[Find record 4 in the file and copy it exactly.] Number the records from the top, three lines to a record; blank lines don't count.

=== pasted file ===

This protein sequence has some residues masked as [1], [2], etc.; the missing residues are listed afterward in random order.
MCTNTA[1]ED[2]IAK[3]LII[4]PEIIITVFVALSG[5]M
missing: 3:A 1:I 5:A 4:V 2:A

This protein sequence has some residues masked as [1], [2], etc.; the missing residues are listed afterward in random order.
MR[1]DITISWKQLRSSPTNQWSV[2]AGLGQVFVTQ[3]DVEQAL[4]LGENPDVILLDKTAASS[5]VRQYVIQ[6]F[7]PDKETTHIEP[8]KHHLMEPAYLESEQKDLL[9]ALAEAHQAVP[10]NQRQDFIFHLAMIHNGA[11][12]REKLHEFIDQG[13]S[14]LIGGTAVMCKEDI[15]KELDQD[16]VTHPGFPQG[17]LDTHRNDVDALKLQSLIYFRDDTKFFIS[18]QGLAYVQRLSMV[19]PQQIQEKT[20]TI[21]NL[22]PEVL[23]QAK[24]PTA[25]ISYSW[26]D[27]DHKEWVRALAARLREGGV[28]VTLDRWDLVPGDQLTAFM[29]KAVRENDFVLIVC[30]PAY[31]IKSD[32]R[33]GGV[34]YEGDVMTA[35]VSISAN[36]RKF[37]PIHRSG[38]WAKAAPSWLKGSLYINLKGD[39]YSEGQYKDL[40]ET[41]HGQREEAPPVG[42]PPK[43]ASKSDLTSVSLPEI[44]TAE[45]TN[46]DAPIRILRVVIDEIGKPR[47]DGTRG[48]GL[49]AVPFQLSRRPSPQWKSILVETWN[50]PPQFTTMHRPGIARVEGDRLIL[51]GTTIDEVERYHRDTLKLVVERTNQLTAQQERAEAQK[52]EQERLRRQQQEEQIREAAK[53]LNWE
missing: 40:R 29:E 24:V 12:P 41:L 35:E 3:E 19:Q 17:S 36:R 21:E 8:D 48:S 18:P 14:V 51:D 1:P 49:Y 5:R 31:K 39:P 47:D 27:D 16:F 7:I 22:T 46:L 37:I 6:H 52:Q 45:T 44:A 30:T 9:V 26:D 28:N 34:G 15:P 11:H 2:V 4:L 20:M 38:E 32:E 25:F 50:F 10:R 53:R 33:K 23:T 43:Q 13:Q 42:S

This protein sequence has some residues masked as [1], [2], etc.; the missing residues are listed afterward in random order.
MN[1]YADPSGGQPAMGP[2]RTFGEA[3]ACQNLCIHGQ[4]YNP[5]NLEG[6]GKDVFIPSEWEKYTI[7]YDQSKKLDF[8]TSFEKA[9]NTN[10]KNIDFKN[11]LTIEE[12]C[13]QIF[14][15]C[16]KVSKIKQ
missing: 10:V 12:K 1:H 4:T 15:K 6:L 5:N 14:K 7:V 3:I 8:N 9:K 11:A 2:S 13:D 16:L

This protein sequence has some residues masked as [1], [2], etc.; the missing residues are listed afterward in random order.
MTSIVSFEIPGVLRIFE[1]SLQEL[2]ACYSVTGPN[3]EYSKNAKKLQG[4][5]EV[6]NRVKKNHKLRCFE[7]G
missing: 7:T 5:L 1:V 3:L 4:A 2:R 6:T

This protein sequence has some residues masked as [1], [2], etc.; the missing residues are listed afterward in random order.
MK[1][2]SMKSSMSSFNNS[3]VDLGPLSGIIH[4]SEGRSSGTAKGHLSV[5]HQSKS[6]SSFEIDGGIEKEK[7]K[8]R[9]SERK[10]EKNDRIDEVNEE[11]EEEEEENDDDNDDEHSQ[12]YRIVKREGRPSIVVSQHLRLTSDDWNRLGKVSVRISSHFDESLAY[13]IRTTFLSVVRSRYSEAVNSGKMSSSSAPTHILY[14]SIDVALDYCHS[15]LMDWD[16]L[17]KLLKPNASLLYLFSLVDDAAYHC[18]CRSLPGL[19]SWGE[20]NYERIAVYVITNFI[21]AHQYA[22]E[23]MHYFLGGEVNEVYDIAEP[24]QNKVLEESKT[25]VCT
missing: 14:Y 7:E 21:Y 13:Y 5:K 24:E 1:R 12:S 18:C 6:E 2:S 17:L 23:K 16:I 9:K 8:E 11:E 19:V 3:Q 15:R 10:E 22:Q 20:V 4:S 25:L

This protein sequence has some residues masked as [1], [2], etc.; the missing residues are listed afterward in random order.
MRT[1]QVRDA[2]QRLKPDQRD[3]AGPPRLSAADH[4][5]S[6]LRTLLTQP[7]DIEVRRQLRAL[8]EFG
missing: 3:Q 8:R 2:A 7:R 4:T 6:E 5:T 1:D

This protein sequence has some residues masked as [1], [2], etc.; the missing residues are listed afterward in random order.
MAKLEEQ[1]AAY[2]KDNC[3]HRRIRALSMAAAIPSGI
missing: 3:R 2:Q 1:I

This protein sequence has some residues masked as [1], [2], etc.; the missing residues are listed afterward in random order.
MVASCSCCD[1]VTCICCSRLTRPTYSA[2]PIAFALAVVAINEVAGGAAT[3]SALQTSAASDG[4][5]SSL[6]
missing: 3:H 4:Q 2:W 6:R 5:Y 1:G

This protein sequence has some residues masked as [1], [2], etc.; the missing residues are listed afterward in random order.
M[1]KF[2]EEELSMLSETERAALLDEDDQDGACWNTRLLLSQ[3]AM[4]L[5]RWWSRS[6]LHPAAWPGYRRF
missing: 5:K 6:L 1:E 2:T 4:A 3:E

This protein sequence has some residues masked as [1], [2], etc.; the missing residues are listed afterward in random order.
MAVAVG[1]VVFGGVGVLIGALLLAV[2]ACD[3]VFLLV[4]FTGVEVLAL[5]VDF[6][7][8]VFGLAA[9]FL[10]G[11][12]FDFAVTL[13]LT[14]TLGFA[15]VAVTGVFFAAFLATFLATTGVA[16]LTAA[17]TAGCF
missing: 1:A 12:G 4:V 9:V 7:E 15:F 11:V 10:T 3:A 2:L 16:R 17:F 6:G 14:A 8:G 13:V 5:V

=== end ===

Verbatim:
This protein sequence has some residues masked as [1], [2], etc.; the missing residues are listed afterward in random order.
MTSIVSFEIPGVLRIFE[1]SLQEL[2]ACYSVTGPN[3]EYSKNAKKLQG[4][5]EV[6]NRVKKNHKLRCFE[7]G
missing: 7:T 5:L 1:V 3:L 4:A 2:R 6:T